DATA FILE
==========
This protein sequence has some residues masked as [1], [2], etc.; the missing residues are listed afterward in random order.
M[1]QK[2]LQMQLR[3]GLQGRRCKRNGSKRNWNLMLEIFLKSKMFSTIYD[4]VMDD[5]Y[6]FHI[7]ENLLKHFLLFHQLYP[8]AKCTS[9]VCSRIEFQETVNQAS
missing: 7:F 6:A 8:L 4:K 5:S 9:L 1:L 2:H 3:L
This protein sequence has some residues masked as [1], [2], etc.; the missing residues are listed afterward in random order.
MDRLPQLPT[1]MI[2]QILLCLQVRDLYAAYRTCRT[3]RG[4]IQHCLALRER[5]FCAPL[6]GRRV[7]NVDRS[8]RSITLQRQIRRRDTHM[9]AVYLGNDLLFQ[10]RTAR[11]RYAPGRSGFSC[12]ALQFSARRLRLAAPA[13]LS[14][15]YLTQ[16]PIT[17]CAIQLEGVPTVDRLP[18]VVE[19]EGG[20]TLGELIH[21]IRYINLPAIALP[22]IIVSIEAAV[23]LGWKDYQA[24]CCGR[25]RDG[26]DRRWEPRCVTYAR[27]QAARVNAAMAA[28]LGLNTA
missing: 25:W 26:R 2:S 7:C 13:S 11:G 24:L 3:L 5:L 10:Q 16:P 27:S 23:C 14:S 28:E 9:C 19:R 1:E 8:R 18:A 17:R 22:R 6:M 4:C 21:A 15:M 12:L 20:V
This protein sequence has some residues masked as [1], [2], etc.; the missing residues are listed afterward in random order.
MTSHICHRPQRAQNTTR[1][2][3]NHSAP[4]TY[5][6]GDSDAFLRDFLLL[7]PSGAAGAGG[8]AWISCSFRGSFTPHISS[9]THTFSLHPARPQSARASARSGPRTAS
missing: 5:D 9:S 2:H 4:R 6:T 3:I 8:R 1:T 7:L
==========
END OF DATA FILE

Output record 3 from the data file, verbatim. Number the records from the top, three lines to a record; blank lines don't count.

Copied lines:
This protein sequence has some residues masked as [1], [2], etc.; the missing residues are listed afterward in random order.
MTSHICHRPQRAQNTTR[1][2][3]NHSAP[4]TY[5][6]GDSDAFLRDFLLL[7]PSGAAGAGG[8]AWISCSFRGSFTPHISS[9]THTFSLHPARPQSARASARSGPRTAS
missing: 5:D 9:S 2:H 4:R 6:T 3:I 8:R 1:T 7:L